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The History of Sports, Part VII: Volleyball

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An early game of volleyballVolleyball is a sport that has only been around for a little over a hundred years, but has had major success around the world. For those who don't know, volleyball is a sport played by two six person teams which are separated by a net. Ball is put into play by one player serving the ball, and the object being to ground the ball on the opponent's net in order to score points. It has come so far in its short existence that it is played in every major international sporting event, including the Olympics.

Like basketball, volleyball started off as a sport that a professor put together to keep his students busy indoor in the cold winters of Massachusetts. William G. Morgan was looking for something to keep his students busy with the least amount of physical contact so as to not hurt any of his business professionals and older members of the YMCA. He decided to create a game called Mintonette by taking a few ideas from handball, tennis, baseball, and basketball, and melded it into a game that more than one person could play and was physically intensive but not contact intensive. The net was set 6'6" high, and the court was set at 25x50 and could be played by any number of players. The game was set for nine innings with three serves for each team in each inning.

The name volleyball quickly came around when Alfred Halstead noticed how the ball was volleyed back and forth during the game. The game quickly caught on and became known as "volley ball" (two words). After that first exhibition game, the game became very popular and began being played in YMCAs across the state. Slowly, it expanded from there.

The first country outside of the United States to play volleyball was Canada, which began playing it in the early 1900s. It then quickly spread to Cuba, and finally in 1919, about 16,000 volleyballs were distributed by the American Expeditionary Forces to their troops, which sparked the growth of volleyball in new countries.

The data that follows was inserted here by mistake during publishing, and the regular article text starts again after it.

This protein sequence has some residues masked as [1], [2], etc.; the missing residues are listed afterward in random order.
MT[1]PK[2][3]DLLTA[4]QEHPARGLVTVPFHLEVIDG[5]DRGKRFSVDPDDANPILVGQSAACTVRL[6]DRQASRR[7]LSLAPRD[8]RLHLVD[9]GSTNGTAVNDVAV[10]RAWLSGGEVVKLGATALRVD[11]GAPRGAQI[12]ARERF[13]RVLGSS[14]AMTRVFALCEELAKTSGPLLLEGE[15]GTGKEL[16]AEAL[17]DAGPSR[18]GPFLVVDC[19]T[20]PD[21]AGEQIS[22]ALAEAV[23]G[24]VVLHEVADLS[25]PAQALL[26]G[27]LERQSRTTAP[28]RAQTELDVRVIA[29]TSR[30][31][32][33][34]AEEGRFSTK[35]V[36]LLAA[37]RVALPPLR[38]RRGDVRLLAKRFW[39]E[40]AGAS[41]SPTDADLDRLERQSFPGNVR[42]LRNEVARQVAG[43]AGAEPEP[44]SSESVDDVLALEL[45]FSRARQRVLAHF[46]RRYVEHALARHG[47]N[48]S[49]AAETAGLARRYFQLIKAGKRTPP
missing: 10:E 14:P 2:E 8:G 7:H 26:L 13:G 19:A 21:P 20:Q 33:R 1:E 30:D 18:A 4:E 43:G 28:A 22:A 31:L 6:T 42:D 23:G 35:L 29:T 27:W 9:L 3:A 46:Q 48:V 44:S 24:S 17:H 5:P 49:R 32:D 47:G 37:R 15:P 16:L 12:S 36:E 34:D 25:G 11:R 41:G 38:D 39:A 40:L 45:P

Volleyball is one of the fastest grow sports in history, expanding around the world in little more than two decades. Just 30 years after its creation, volleyball was being demonstrated to the Olympics to be considered for inclusion in the Olympics. It has been said that in 1951, up to 50 million people had played volleyball in over 60 different countries. That was just the push volleyball needed to finally make it into the Olympics. Finally in the 1964 games, volleyball was an official sporting event, and has now become one of the most watched events of the Olympics.

Beach volleyball, a variation of the game played on sand and with only two players per team, became an indorsed variation in 1987 and was added to the Olympics program at the 1996 Olympics. From a small town game to a world phenomenon, Volleyball has come a long way and continues to grow into a sport played and enjoyed by millions of people.

Author of this article: Mohammad Rizvi
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